Schools Monday: Close Buildings, Open Minds
D.C. Schools Chancellor Michelle Rhee burst onto the scene with a strategy not seen before in the District's long-troubled system: Put out the bad news, great big heaping servings of it, nearly every day.
After decades of trying to pretend that things were just fine, or just circling the wagons to try to protect funding and staff from the ravages of outside criticism, the school system was suddenly touting its own bad news--buildings in disrepair, management flaws that mucked up reform efforts, messed-up warehouses, wasted dollars and on and on.
The strategy, very much informed by Mayor Adrian Fenty's similar approach when he took office, makes sense politically: If you're trying to drum up support for a big reform push, you want to persuade both the voters and the elected officials that you really do need new programs and dollars. And goodness knows the news reporters will be happy to jump on board the Bad News Express.
So we had week after week of publicity stunts in which the mayor and chancellor demonstrated just how far things had fallen. And coming in right behind that news, they offered some solutions, including a quick and highly visible construction program aimed at fixing some of the most egregious and obvious problems in the system--torn-up, useless fields and gyms, buildings without heat, that sort of thing.
But then the strategy shifted, and in a curious direction. For the past few weeks, we've seen newspaper and online ads seeking applicants for principal and other leadership positions in the D.C. schools. The ads tout the strong performance of young, energetic principals such as Wayne Ryan of Noyes Elementary.
Nothing wrong with seeking new talent, of course, but if you had just spent megamillions to fix up school buildings and fields and you found money to spend on advertising, would you choose to spend it on a campaign to recruit talent to the system you'd just spent months ragging for all its faults? Or would you spend that money to let the public know just how far you've been able to take those schools in those few short months?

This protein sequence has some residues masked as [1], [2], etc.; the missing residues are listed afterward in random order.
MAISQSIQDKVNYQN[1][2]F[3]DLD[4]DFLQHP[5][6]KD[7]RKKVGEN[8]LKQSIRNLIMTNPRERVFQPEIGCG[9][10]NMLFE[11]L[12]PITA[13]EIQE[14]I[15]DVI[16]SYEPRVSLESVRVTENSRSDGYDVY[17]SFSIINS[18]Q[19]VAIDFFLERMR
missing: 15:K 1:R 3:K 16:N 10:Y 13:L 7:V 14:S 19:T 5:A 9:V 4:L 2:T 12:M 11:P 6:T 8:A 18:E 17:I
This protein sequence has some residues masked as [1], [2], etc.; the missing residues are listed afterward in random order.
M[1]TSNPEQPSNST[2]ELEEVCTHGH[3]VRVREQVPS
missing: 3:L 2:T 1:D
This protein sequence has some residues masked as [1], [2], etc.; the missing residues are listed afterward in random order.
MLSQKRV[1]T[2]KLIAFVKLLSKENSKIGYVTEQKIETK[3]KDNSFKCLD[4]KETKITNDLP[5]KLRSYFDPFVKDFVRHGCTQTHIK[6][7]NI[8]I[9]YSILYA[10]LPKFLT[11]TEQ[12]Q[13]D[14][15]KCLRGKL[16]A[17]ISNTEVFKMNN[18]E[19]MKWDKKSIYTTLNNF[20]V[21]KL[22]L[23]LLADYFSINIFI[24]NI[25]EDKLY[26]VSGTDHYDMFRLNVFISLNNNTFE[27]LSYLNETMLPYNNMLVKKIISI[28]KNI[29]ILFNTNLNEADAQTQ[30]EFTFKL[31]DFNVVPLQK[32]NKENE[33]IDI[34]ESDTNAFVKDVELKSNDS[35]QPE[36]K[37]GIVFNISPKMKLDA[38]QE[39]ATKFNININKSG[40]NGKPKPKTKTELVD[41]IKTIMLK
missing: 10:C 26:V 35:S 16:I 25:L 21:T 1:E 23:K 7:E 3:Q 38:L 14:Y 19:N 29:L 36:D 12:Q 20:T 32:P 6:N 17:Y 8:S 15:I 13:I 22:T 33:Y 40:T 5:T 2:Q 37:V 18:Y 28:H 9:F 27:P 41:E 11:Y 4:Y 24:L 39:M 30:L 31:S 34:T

Wouldn't it make more sense to get the word out that some of the most appalling physical plant issues in the D.C. schools have now been fixed? I am amazed at how few parents around the city seem to have seen or know about the new tracks, fields, lighting, heating and other repairs that the new management team at D.C. public schools have already put in place. Wouldn't it become a lot easier to attract talent to the system if there was a sense around town that the repair job was already happening?
One response from the system will be that the need for new leaders is immediate, and surely that's right. But for the Bad News Express to be an effective strategy, it has to be followed quickly by highly visible signs that the new sheriff in town is making real changes.
As it stands now, Rhee is associated in the public mind with telling the truth about what's wrong with the schools, and now with her plan to shut down 23 underused schools to free up money for all manner of classroom initiatives, such as restoring arts, physical education and other essential programs that were cut in the wake of the No Child Left Behind testing hysteria. Those are good and important objectives, but a big part of the politics of reviving both the schools and confidence in the city as a whole is to send the message that at least in some pockets, things are getting better, that real reform is indeed possible.
The danger otherwise is that the bad news becomes overwhelming. Already, at some of the hearings the system is holding on closing down schools, it's too easy to hear parents and others talk about Rhee and Company as more than people can bear. "It's too much change, just too much change, from the head on down," said a D.C. teacher who told the crowd at a hearing at Barnard Elementary School that she had taught in three schools that have been shut down.
No one wants a bunch of PR lies about the system Putting Children First, as a failed slogan of the past put it. But if DCPS were to tout what's really changed and show the wider community the new facilities and competent or even inspiring new leaders put into place by the new administration, that could help build support for the next, much harder phase: Making a difference in the classroom.
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